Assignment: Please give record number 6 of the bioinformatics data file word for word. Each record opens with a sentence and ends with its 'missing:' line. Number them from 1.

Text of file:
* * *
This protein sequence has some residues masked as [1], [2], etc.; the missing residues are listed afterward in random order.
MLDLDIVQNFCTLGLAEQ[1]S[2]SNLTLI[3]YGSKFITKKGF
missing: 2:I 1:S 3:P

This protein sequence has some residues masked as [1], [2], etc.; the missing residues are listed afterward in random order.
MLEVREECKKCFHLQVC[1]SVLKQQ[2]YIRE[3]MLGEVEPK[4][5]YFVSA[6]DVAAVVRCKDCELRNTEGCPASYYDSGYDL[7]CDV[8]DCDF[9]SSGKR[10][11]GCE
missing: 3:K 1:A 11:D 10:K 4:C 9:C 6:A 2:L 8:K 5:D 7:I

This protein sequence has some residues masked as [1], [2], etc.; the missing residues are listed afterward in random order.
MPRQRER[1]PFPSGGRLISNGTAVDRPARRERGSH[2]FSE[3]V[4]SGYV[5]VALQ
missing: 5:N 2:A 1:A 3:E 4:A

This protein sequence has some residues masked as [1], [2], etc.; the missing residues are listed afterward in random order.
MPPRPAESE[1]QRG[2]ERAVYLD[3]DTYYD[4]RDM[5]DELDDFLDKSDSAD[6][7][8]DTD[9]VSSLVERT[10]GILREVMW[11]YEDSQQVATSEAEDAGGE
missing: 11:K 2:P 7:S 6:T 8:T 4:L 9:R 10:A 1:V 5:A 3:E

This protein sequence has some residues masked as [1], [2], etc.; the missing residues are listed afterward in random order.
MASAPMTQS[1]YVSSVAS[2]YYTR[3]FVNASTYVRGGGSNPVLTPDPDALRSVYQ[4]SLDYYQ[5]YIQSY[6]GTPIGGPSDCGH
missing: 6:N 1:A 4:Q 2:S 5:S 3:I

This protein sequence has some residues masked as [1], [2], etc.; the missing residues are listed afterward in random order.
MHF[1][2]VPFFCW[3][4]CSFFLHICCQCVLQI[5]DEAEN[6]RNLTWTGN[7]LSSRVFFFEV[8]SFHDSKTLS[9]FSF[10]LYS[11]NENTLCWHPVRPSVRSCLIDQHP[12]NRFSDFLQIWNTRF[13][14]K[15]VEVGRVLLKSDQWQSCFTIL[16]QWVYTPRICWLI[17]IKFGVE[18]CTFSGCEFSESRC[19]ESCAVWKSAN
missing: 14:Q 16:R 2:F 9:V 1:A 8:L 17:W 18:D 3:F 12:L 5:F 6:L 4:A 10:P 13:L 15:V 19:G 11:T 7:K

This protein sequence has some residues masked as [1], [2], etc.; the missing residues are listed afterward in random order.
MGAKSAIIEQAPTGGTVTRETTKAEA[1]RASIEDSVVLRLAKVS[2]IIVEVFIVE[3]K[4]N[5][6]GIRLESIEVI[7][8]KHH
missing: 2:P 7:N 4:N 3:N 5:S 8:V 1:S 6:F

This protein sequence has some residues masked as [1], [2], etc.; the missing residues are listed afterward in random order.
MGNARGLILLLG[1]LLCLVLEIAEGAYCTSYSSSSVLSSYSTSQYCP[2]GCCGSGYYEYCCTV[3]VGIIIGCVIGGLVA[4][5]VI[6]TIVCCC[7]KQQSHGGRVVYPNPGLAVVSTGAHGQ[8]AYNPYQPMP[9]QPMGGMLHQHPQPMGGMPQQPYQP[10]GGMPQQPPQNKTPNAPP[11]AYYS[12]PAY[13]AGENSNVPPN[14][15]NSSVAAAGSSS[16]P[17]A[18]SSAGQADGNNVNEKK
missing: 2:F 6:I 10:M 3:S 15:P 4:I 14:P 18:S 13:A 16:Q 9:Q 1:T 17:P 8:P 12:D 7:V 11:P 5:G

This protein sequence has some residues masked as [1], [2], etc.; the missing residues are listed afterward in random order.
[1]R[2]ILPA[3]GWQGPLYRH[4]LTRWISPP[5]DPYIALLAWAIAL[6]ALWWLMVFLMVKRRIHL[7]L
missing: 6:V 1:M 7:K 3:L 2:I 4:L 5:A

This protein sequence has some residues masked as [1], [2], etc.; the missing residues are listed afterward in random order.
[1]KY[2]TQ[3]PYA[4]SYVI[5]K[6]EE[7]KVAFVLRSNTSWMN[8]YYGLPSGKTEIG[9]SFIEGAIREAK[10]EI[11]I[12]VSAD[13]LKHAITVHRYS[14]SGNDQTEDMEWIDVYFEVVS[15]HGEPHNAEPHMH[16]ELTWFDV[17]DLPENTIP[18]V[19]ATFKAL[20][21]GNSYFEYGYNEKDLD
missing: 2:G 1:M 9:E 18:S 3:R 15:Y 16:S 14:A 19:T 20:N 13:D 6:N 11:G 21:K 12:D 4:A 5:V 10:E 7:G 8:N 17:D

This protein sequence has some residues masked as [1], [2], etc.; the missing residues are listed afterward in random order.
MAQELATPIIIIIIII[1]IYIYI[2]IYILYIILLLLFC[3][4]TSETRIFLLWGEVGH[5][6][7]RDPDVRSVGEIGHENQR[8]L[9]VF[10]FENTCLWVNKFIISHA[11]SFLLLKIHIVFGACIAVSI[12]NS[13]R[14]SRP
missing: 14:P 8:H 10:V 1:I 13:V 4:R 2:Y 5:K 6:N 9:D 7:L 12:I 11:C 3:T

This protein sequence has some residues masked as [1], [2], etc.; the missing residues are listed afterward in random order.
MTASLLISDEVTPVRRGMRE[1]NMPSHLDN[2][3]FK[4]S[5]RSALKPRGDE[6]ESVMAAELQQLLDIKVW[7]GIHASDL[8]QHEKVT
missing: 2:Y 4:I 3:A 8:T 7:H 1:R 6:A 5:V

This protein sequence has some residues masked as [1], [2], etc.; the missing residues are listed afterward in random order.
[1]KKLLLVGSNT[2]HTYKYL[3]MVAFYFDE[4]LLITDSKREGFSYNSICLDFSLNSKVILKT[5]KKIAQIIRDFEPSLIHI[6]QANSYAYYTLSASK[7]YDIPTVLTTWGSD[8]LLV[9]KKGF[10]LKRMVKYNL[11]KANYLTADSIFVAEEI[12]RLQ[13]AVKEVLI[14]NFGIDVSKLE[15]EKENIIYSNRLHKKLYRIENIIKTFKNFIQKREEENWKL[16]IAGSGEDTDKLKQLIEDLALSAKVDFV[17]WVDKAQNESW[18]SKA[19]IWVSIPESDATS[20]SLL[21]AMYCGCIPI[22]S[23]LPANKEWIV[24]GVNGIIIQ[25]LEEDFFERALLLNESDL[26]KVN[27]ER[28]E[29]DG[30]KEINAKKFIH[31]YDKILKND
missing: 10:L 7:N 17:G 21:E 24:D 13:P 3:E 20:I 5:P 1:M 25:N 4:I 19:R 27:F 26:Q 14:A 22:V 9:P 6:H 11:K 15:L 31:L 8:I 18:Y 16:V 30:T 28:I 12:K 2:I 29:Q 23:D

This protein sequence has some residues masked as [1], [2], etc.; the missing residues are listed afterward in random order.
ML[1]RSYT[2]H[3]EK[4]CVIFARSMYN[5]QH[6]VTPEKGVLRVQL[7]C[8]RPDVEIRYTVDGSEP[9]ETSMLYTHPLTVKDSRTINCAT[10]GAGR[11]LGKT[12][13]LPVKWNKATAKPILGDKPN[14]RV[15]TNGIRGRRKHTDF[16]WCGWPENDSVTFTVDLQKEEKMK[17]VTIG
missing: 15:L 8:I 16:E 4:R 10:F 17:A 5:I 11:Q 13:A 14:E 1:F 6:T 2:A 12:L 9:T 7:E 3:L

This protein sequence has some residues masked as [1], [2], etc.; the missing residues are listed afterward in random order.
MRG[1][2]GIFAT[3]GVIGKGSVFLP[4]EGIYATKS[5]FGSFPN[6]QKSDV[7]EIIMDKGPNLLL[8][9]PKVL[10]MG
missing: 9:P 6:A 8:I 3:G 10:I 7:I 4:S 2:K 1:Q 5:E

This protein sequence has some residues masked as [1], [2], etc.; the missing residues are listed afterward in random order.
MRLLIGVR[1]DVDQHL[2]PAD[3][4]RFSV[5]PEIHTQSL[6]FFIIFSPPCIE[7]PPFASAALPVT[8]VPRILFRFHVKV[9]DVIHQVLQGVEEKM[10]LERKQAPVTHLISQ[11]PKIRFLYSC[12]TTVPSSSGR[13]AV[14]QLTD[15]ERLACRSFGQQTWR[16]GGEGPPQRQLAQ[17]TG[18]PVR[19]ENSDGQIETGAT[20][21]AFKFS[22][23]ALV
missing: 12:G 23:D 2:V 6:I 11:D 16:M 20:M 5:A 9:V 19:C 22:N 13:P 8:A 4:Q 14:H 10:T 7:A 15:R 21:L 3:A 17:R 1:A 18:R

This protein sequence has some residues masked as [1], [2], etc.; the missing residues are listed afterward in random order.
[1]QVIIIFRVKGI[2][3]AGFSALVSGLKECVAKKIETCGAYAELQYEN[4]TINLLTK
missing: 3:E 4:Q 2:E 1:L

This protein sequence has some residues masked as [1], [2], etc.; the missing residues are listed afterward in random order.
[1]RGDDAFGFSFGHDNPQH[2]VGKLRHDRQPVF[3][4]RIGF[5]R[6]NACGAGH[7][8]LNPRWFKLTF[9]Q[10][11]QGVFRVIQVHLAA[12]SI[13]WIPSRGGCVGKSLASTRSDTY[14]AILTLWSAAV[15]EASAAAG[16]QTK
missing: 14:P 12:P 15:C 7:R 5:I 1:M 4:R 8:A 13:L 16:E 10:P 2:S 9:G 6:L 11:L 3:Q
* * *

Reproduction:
This protein sequence has some residues masked as [1], [2], etc.; the missing residues are listed afterward in random order.
MHF[1][2]VPFFCW[3][4]CSFFLHICCQCVLQI[5]DEAEN[6]RNLTWTGN[7]LSSRVFFFEV[8]SFHDSKTLS[9]FSF[10]LYS[11]NENTLCWHPVRPSVRSCLIDQHP[12]NRFSDFLQIWNTRF[13][14]K[15]VEVGRVLLKSDQWQSCFTIL[16]QWVYTPRICWLI[17]IKFGVE[18]CTFSGCEFSESRC[19]ESCAVWKSAN
missing: 14:Q 16:R 2:F 9:V 1:A 8:L 17:W 18:D 3:F 12:L 5:F 6:L 4:A 10:P 13:L 15:V 19:G 11:T 7:K